Speccot was, in the reign of Henry II., the property of Fitz-Bernard, whose posterity took the name of Speccot, and possessed this estate for many generations. The co-heiresses of the last of the family sold it in 1661 to the Fortescues, from whom it passed, by sale, also to the Rolles. It was purchased of Lord Rolle's father by Richard Stevens, Esq., great uncle of Thomas Stevens, Esq., of Winscot, who is the present proprietor.
In the parish-church are memorials of the family of Yeo. (fn. n29) Lord Rolle is patron of the rectory.
The manor, which had belonged to the Avenells during the thirteenth and part of the fourteenth century, was afterwards in moieties between Fleming and Furneaux: it is now a divided property, the greater share of which belongs to Richard Preston, Esq., M.P.
In the parish-church is the monument of James Courtenay, Esq., of Meshaw House; buried at Molland, in 1683. The Rev. William Tanner is patron and incumbent of the rectory. The advowson belonged, formerly, to the priory of Cornworthy.
The manor was given, together with the barton of Leigh, to the abbot and convent of Tavistock, by its founder, Ordulph. After the dissolution, it was granted to John Lord Russell, ancestor of his Grace the Duke of Bedford, who is the present proprietor. The manor of Week Dabernon was given to the monastery of Tavistock by John Dabernon, of Bradford, in 1353; that of West Liditon (fn. n30), (partly in this parish,) by Odo le Arcedekne, in 1288; both these, together with the manor of Foghanger, passed to the Russell family, and are the property of the Duke of Bedford, who has built a spacious mansion, in the cottage style, in a beautiful situation, at Inneslegh, now called Endsleigh, where he occasionally resides. The abbot of Tavistock had a park at Inneslegh, in the reign of Richard II. (fn. n31) Leigh is said to have been one of the country residences of the abbots.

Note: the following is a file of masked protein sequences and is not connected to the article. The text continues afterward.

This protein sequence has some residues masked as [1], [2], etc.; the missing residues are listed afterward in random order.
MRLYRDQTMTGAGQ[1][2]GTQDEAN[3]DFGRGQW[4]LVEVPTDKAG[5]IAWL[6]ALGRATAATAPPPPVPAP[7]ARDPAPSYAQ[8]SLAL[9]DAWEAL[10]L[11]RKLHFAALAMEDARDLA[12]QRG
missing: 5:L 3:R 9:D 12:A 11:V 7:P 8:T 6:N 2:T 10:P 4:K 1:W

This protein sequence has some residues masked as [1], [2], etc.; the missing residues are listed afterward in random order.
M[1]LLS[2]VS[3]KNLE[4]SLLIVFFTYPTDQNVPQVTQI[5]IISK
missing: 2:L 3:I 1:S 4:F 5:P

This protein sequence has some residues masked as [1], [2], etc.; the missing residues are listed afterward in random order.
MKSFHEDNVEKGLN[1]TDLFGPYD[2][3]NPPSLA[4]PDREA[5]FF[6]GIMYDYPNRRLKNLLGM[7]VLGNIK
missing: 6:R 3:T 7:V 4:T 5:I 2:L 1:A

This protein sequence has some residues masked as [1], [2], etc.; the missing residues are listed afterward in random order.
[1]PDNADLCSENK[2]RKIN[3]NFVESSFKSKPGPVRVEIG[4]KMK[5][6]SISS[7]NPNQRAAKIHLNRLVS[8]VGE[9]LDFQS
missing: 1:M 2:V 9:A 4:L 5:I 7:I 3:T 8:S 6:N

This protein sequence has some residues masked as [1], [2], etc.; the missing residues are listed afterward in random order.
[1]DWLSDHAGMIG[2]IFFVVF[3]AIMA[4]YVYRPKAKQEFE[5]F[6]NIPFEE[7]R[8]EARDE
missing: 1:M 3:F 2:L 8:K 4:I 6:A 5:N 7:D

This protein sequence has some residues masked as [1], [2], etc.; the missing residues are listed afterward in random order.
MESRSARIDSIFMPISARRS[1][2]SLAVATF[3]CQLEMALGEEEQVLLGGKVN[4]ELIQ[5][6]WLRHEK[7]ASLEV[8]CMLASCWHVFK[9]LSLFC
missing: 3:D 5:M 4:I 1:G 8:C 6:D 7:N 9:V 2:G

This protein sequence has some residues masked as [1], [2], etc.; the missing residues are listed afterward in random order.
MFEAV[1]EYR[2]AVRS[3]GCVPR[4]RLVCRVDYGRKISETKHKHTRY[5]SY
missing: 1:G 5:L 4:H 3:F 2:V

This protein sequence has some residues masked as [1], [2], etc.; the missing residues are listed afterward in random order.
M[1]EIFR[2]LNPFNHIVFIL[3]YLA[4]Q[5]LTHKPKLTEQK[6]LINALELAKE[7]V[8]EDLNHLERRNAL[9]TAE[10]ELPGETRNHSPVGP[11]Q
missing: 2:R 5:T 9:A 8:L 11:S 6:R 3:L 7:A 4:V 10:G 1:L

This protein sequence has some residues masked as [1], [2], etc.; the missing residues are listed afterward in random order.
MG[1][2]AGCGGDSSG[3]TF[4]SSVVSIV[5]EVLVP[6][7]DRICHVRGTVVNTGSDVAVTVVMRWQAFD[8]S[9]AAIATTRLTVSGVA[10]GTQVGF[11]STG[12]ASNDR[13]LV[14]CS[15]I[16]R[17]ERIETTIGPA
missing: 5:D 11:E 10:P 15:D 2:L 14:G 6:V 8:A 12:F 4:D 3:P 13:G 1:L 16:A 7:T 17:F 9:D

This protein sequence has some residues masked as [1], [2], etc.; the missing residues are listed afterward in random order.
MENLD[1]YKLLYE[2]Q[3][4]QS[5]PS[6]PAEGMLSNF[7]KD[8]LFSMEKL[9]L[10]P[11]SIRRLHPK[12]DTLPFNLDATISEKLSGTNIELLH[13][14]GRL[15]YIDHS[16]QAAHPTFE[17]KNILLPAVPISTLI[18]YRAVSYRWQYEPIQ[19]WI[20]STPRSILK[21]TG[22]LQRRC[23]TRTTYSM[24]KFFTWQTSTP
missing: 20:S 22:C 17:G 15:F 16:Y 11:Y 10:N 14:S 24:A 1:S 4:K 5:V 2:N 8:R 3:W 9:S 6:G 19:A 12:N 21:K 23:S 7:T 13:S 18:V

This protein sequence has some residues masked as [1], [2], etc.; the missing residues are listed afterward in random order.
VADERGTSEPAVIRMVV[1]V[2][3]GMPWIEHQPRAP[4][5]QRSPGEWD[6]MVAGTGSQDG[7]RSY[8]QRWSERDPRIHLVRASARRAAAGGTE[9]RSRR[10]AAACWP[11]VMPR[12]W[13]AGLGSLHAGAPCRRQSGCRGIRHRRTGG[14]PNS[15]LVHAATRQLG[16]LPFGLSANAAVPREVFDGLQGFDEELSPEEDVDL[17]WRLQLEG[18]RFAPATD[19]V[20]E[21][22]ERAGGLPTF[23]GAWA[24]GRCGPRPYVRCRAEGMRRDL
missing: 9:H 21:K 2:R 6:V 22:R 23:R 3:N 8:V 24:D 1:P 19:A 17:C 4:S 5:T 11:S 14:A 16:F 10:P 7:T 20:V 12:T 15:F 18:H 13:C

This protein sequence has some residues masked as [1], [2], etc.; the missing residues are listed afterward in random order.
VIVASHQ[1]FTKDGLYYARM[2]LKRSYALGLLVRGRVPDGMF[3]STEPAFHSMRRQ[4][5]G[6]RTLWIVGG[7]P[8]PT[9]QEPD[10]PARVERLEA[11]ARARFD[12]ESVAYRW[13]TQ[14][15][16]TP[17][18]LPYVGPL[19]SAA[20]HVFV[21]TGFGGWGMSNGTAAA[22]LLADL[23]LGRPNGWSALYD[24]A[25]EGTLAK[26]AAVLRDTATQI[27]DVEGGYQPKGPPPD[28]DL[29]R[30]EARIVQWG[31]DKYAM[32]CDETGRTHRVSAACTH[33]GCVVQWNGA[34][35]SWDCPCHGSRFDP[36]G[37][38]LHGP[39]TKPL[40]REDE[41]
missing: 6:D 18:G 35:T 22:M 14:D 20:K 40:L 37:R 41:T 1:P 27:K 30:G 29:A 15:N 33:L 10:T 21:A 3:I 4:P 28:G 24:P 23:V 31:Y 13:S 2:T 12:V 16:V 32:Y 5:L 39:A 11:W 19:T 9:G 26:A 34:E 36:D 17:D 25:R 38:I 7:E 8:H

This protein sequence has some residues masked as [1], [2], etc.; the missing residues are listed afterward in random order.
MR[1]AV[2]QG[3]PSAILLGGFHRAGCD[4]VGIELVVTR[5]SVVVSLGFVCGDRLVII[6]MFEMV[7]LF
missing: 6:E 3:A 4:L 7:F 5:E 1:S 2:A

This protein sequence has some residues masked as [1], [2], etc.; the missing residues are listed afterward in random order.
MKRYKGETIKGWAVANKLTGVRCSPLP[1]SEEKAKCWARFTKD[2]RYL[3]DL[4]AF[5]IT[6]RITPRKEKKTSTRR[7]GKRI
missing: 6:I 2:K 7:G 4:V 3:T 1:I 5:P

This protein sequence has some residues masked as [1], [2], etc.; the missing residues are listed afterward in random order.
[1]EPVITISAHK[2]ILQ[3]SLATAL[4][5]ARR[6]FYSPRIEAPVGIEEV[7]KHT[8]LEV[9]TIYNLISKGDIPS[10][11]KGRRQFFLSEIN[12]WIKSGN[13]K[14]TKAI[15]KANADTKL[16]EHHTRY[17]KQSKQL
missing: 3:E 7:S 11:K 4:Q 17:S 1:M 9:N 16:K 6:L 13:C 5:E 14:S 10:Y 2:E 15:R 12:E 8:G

The manor of Ford, which had been in the family of Spooner, and the manor of Chillaton, belonged to the late John Phillips Carpenter, Esq., of Mount Tavy. Chillaton is now the property of his widow; Ford, of his son, John Carpenter, Esq. Mrs. Carpenter possesses also the barton of Combe.
Edgecomb, or Edgecumbe, in this parish, gave name to the ancient family of Edgecumbe, a younger branch of which has been ennobled, and is represented by Earl Mount Edgecumbe. Richard Edgecumbe, Esq., the representative of the elder branch, which has been settled here ever since the reign of Henry III., still possesses, and resides at Edgecumbe.